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Sudan, US discuss progressing ‘bilateral dialogue’

Cyril Sartor (L), special assistant to the US president and senior director for African Affairs at the National Security Council, meets with Sudanese Prime Minister Moutaz Mousa Abdallah in the capital Khartoum on 20 February 2019. [EBRAHIM HAMID/AFP/Getty Images]
Cyril Sartor (L), special assistant to the US president and senior director for African Affairs at the National Security Council, meets with Sudanese Prime Minister Moutaz Mousa Abdallah in the capital Khartoum on 20 February 2019. [EBRAHIM HAMID/AFP/Getty Images]

Sudan’s Prime Minister, Motazz Moussa, and the special aide to the US president and the top adviser for Africa at the National Security Council, Cyril Sartre, yesterday discussed strengthening ties between the two countries.

The two officials’ meeting came as Sartre, along with an American delegation, paid a visit to the Sudanese capital of Khartoum earlier this week for talks on US-Sudan relations.

The Sudanese foreign minister, Osama Faisal, said in a statement that the meeting discussed “the Sudanese-American dialogue process,” adding that the US delegation was keen on progressing a discussion on all issues of common concern between the two countries.

Read: Sudan’s economic decline provides fuel for anger against Bashir

“The Prime Minister [Moussa] briefed the American delegation on the economic and political situation in Sudan as well as the government’s vision to overcome the challenges faced by the country,” Faisal pointed out.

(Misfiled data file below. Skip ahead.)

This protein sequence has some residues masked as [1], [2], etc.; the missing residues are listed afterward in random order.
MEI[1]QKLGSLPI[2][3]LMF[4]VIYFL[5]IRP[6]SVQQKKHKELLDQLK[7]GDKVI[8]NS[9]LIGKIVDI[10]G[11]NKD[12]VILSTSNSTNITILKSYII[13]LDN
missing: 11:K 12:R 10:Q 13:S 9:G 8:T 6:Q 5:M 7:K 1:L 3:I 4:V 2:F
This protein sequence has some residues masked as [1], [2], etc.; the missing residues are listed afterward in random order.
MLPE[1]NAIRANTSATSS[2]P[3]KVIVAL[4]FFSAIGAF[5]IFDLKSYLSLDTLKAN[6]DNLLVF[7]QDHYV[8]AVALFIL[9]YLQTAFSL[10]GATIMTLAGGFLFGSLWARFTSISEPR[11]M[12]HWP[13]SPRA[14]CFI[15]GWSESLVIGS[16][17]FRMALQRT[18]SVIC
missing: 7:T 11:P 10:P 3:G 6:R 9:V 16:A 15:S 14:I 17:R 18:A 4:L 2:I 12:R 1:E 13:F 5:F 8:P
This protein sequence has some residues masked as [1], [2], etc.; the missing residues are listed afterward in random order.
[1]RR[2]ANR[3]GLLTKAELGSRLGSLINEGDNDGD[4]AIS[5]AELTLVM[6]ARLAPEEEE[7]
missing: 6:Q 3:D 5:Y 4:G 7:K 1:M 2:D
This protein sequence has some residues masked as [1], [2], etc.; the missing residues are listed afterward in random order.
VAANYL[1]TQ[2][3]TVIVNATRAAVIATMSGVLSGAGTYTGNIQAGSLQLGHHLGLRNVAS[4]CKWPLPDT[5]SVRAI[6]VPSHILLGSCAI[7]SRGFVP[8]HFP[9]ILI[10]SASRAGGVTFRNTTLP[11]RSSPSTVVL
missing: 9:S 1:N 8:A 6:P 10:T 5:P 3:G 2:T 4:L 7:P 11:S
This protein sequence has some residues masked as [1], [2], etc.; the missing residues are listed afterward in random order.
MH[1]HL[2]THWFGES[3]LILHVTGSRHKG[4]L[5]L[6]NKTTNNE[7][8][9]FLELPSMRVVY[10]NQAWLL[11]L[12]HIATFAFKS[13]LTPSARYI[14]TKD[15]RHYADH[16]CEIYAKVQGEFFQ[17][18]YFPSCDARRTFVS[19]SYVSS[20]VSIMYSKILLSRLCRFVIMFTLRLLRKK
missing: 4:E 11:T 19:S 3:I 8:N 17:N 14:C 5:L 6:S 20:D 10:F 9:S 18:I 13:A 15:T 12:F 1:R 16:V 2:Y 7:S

Sartre described the meeting as “fruitful and constructive,” noting that his visit aimed at “continuing the dialogue between the two sides [Sudan and US] and putting it on its right track.”

“This will lead to the removal of Sudan’s name from the states sponsors of terrorism list soon,” he stressed.

Washington has been placing Sudan on the so-called “State Sponsors of Terrorism” list, under which the African country continues to face a ban on international weapons sales as well as restrictions on US aid. On 6 October 2017, the US President Donald Trump lifted the long-standing trade embargo against Sudan.

The US-based activist group Enough Project recently called on their government to suspend talks with Sudan to hold it accountable for the violence and torture against protesters. Since 19 December 2018, the country has been witnessing protests denouncing the deteriorating of living conditions and demanding the overthrow of the regime.

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AfricaAsia & AmericasNewsSudanUS
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